I’m reading an absolutely breathtaking book written from the first person perspective of a 65 year old medical doctor struggling with early on-set dementia. It’s called “Turn of Mind” by Alice LaPlante, and we are immersed in the mysteries of her own brain’s failings, her self-understanding moving in and out like the tide, and the death of her best friend. We only know what she knows at any given moment.
This is what hits hard: Her reality is so convincingly utterly absolutely true to her in that moment, even as we know, it’s dementia ruling the day. But what she does, what she says, what she thinks, it all makes absolute sense to her. Sometimes, she can be brought back to the more objective reality of those caring for her.
She insists one night it is an emergency, she absolutely must get to the drugstore THIS INSTANT, she is out of tampons. Her caregiver reminds her she is 65. “O,” she says, “Right.” The strange working of the mind, that one minute she knows without a doubt it’s a crisis. The next second, her medical mind remembers no 65 year old woman should be having an emergency tampon crisis. And she can trust her caregiver who tells her, she is 65. Crisis averted. But she doesn’t always trust what others tell her.
Here’s the thing: This is what depression feels like. You forget you have depression, and your emotional responses make absolute sense to you, and you do NOT understand why no one else sees the crisis, or the sadness, or the pointlessness of this moment.
A mundane anecdote from when I was struggling: My daughter got up early and ran out the door without telling us where she was going. I suspected she just went out for a run, but I was mad that she hadn’t told us. I start to dial her cell phone, but my husband rightly said calmly, “Let me talk to her.” Because in that moment, he knew better than I that this was not a crisis, and did not need me treating it like the emergency it was to me. I sort of got it. At least I trusted him enough that I handed him the phone.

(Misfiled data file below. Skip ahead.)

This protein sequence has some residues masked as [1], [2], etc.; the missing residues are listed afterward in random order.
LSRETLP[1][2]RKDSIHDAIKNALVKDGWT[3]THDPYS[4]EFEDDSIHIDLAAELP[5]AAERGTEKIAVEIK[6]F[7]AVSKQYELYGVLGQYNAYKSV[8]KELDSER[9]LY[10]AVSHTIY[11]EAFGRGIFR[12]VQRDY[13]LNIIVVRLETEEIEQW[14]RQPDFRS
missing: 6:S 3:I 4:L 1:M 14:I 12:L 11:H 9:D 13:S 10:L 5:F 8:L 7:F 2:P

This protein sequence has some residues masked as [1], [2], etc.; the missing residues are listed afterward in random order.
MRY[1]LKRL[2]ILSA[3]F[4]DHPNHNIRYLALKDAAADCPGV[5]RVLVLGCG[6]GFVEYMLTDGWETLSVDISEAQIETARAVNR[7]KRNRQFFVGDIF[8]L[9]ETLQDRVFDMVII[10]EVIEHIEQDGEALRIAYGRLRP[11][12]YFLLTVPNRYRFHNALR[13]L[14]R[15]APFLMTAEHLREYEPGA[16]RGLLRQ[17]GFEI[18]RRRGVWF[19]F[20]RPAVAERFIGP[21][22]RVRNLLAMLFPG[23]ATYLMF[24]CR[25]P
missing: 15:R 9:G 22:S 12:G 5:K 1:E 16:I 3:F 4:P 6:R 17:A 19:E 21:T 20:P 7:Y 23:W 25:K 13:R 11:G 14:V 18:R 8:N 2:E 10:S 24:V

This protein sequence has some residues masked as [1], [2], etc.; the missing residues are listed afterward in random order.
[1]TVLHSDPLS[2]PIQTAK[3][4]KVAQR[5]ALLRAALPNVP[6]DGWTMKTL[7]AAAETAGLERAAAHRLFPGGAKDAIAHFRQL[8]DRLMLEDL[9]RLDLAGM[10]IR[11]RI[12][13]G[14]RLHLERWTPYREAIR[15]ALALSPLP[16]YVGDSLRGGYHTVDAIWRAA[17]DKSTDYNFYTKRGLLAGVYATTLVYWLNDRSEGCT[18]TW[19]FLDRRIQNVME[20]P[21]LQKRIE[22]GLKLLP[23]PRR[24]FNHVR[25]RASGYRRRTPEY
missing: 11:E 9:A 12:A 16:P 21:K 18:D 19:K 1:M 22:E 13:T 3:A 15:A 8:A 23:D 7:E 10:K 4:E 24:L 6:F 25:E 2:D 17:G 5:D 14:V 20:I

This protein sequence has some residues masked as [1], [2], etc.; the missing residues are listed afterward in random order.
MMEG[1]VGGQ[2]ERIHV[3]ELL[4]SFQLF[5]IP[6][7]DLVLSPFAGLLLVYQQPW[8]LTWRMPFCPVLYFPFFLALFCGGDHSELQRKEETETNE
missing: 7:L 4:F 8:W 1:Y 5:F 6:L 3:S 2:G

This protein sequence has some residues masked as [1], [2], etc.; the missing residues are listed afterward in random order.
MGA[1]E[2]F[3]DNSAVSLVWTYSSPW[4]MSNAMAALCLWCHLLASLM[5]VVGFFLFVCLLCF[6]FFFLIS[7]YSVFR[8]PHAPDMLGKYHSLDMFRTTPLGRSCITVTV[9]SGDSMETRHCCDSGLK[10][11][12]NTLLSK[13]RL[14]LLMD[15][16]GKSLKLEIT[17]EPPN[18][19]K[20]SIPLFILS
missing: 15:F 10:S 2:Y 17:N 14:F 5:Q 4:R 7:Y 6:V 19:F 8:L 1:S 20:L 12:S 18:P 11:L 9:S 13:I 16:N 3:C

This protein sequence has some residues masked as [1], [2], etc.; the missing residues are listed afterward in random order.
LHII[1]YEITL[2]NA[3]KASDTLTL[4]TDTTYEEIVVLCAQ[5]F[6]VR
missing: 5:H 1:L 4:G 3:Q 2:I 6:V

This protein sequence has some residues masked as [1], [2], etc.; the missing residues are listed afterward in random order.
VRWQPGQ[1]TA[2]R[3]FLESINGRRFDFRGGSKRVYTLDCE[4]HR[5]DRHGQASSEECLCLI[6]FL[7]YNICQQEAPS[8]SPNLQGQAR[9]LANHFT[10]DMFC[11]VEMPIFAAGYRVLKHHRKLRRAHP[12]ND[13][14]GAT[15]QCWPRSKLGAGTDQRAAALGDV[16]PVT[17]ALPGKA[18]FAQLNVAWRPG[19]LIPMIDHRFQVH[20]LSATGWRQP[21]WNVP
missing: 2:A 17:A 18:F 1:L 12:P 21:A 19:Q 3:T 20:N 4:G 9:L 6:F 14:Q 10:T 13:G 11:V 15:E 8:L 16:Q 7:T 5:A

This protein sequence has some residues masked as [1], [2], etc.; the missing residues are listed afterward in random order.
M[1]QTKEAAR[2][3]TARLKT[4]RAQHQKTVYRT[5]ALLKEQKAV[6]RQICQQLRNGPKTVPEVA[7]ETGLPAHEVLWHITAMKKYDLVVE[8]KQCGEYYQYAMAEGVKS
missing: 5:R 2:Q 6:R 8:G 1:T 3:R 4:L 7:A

LIke when tears would spring up for no reason, and I wondered what the HELL is wrong with me? Or I couldn’t find the energy or will to put on my running clothes, or if I did manage, it took everything out of me, and I had to lie down. And again, like someone struggling to remember they have dementia, that’s why depression is so challenging to face. Because it’s your own brain turning against you. Since our brains are relentless meaning-making machines, the narrative runs: “You are just lazy. You are weak. If you just tried harder. Just get up off the couch! How hard can it be?” Resisting the obvious explanation: You are depressed.
And then, if you are extremely fortunate, and blessed, someone you trust will point out that maybe it’s depression coming back. And even though you KNOW they are lying, they are just trying to be kind, they don’t know that really, you are just a lazy slovenly couch potato, some part of you is willing to believe, like the main character: O, 65 year olds don’t need tampons. And you trust them enough to agree maybe you should just check in with your doc. Because maybe something isn’t right. And maybe those stories in your head aren’t telling the whole truth about you as a person. But it’s hard, because those stories seem so, so real.